As with everything else to do with real nappies, there are no rules on what sort of nappy bucket to use, or how to use it. Essentially, however, a nappy bucket is simply a bucket with a fitted lid. We sell a range of nappy buckets on our site that have been tried and tested over the years. Our most popular has a tight fitting lid but not clips, however if you'd prefer a clipped bucket to secure against unwanted exploration we also sell these. If you have two children in nappies at the same time you will benefit from our larger nappy bucket.
If you do not have much space at home, you can use a large waterproof nappy bag in which to dry pail your nappies - this can simply be stored in the laundry basket or hung off a hook on the back of a door. Just don’t forget to wash the nappies!
Whatever method you use, before putting dirty nappies in the bucket/bag, rinse off any poo which has escaped the liner. Fresh poo is a lot less offensive to deal with than stale poo! If you can’t be bothered to rinse through before putting your nappies into the bucket, I suggest you do a prewash as well.
By keeping your nappies wet, stains do not set and so no prewashes are needed.
Many nappy manufactures actively discourage soaking now and is you soak using any sodium bicarb, vinegar, bleach or harsh stain removers your warranty will become invalid. With soaking it smells when you take the lid off, however, this is a good thing. What is happening is the liquid is drawing out the wee from the nappies, which means they are that bit cleaner when they go into the washing machine. On the other hand, the dirty water will need to be tipped down the loo or emptied into the sink or bath- whatever suits your plumbing arrangements. You might not consider the sink/bath very hygienic if you also use the sink for cooking or personal washing purposes.
The other disadvantage is the risk of the bucket being tipped over or - conceivably - a child sticking their head into it when full. You can avoid this by placing the bucket out of reach. The best position is inside the bath, where it is not a big problem if it does get tipped over. And a child who is old enough to climb into the bath is a child who is old enough not to stick their head in a nappy bucket! It does make sense to teach children from a very young age not to play with the nappy bucket. It is also important to remember never to soak your wraps as this will cause them to lose their waterproofing so you will need to keep soiled wraps somewhere else prior to washing them.
If you decide to wash alternate days rather than every day, change the water in the nappy bucket on the night in between. This prevents it from smelling too strongly.
Nappisan is not necessary, and is damaging to the fabric of a number of modern shaped nappies, as is Bicarbonate of Soda, vinegar, bleach and harsh stain removers. You should never use any of these products to soak your nappies as they are highly likely to reduce their lifespan ,will certainly damage your waterproof wraps over time and will invalidate your product warranty. If these powders are used any product warranty will be invalid, The Nappy Lady strongly recommends you DO NOT use them.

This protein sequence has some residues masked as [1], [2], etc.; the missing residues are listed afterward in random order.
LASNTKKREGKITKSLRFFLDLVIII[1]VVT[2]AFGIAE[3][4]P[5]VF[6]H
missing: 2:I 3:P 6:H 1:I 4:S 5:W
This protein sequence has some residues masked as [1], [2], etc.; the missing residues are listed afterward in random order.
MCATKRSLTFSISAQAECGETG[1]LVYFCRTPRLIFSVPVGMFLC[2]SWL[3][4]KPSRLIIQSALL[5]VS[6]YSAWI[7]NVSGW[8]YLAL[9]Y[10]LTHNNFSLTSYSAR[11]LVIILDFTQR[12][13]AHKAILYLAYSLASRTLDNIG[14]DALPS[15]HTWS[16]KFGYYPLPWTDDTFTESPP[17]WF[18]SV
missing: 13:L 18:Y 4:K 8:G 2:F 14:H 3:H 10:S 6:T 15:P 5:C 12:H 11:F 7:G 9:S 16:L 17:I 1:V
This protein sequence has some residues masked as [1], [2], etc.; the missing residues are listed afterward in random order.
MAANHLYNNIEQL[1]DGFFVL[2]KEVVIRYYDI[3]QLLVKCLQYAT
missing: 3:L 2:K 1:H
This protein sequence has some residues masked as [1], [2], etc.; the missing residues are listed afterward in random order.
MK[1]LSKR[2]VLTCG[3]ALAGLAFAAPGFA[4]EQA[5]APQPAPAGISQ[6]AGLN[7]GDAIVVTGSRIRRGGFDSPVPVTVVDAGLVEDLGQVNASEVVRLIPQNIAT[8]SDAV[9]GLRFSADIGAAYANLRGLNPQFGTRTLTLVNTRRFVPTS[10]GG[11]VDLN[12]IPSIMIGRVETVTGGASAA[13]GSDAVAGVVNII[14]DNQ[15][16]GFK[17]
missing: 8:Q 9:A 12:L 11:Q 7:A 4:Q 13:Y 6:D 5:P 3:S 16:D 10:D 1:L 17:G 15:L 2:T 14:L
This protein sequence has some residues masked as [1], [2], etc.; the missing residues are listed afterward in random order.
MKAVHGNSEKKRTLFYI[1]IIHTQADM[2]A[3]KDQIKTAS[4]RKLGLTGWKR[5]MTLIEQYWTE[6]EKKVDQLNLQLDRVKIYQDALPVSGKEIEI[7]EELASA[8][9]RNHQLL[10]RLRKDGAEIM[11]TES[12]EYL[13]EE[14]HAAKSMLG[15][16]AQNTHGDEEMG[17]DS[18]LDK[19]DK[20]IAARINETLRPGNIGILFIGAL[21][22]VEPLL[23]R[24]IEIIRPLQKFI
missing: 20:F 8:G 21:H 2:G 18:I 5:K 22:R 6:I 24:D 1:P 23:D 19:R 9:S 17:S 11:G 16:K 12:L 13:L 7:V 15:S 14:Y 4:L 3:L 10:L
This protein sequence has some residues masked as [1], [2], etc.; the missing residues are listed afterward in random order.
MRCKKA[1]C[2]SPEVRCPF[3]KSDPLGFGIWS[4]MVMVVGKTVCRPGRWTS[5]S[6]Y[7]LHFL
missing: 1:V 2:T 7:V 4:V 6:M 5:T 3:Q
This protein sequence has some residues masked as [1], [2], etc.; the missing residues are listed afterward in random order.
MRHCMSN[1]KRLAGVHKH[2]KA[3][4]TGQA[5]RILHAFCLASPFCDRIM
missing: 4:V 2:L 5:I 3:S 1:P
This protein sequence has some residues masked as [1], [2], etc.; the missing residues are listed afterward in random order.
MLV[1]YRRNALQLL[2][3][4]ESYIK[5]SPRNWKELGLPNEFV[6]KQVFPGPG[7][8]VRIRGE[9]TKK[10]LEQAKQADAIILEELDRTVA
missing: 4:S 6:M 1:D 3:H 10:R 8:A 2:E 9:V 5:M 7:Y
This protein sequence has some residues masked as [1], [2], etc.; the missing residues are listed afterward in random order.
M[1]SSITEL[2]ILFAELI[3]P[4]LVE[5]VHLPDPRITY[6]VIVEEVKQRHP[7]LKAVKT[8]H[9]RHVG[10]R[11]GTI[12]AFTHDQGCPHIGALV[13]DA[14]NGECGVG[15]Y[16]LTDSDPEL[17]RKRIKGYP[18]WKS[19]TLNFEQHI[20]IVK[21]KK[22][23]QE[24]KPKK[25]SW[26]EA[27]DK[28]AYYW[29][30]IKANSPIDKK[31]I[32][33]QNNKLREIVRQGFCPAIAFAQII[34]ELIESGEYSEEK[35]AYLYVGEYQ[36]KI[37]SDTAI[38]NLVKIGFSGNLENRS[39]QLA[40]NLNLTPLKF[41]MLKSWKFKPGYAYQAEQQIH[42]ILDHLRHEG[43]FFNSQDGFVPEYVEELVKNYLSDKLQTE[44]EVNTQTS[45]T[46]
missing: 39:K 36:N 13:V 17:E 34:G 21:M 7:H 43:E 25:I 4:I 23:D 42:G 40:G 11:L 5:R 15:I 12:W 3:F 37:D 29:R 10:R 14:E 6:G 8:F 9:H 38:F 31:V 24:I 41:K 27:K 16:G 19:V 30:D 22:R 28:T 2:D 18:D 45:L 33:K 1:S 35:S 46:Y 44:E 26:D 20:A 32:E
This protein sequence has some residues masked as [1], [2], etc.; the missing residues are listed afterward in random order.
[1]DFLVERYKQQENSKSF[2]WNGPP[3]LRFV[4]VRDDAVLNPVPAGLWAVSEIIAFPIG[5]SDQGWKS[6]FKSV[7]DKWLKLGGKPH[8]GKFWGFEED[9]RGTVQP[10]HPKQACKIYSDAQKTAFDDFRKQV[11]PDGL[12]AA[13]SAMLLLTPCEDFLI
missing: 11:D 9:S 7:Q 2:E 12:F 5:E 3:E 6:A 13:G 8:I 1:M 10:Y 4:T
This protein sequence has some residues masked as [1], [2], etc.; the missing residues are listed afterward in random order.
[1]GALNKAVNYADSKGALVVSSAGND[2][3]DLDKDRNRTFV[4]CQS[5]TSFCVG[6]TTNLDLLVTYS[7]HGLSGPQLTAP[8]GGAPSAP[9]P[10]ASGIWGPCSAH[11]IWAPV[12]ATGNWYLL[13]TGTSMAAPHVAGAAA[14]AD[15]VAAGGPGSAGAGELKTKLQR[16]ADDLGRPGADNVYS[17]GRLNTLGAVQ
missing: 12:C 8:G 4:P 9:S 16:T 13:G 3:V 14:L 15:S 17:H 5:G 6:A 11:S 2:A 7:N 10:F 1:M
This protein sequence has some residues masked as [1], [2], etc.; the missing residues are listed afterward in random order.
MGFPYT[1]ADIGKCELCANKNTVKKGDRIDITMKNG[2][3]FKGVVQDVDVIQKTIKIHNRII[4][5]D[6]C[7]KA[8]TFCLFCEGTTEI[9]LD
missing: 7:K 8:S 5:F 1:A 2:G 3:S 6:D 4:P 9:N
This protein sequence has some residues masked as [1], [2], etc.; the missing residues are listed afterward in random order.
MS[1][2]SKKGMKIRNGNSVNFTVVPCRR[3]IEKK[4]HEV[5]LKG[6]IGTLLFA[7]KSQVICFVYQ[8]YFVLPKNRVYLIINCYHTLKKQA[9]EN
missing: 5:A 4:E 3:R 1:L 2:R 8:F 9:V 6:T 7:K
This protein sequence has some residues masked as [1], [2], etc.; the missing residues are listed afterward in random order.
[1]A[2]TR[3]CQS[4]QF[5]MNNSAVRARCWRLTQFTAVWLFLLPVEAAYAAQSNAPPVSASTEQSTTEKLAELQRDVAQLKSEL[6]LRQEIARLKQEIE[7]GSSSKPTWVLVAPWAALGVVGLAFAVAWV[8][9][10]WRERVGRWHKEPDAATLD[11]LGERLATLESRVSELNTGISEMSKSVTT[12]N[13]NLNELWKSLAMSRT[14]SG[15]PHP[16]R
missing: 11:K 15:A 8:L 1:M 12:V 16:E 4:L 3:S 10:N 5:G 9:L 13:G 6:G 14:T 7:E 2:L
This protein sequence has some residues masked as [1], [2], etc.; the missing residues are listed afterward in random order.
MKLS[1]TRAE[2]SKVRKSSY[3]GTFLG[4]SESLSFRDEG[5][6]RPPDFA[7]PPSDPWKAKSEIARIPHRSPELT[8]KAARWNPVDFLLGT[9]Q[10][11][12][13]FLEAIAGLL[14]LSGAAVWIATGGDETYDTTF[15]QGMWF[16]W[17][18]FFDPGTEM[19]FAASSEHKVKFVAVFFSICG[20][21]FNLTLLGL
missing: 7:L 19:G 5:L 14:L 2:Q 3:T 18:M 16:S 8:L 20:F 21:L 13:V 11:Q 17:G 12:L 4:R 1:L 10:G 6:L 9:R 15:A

Wraps should not be soaked or need sanitising agents, as the sanitising agent may affect any waterproofing layer. Rinse them clean as soon as you can, if necessary, to avoid staining and then keep them to one side ready for washing. You will have more problems with cover pants staining if you use pad folded rather than pinned or shaped nappies.
To make the nappy bucket smell nicer, add a couple of drops of lavender or tea tree oil to the top of the lid.
Your nappies will not smell so strongly when you come to empty the bucket, and there is no need to tip away dirty water into a sink or bath. This also makes it easy to transfer the nappies into a front loading washing machine without the risk of drips. As mentioned previously, dry pailing is excellent where space is limited, because you can use a waterproof nappy bag rather than a bucket. Another advantage is that you can keep soiled wraps in the bucket with your nappies until you are ready to wash them.
Because the nappies have not been stored in liquid, they will dry to some extent, and any poo stains will set quite easily. This means that you should wash at 60 degrees, and a prewash of some sort at least occasionally is recommended. I often find that nappies which have been dry pailed for longer than two days may still smell not quite clean after washing at 60 if no prewash is used. Obviously, there is an environmental cost to regular prewashes (and washes take about a zillion years longer!), so if dry pailing you might prefer to wash at 60 every alternate day at most, and to do a prewash say once a fortnight.
In warm weather in particular, you will find that there is a bit of a “hamster smell” to the nappy bucket if dry pailing - you can mask this effectively by running half an inch of water in the sink to which a couple of drops of lavender oil have been added, then soaking a folded muslin into this mixture. Wring the muslin out loosely and then leave it over the top of your nappies in the bucket - as you add additional nappies, place them underneath this cover. You’ll have the nicest smelling nappy bucket in the area!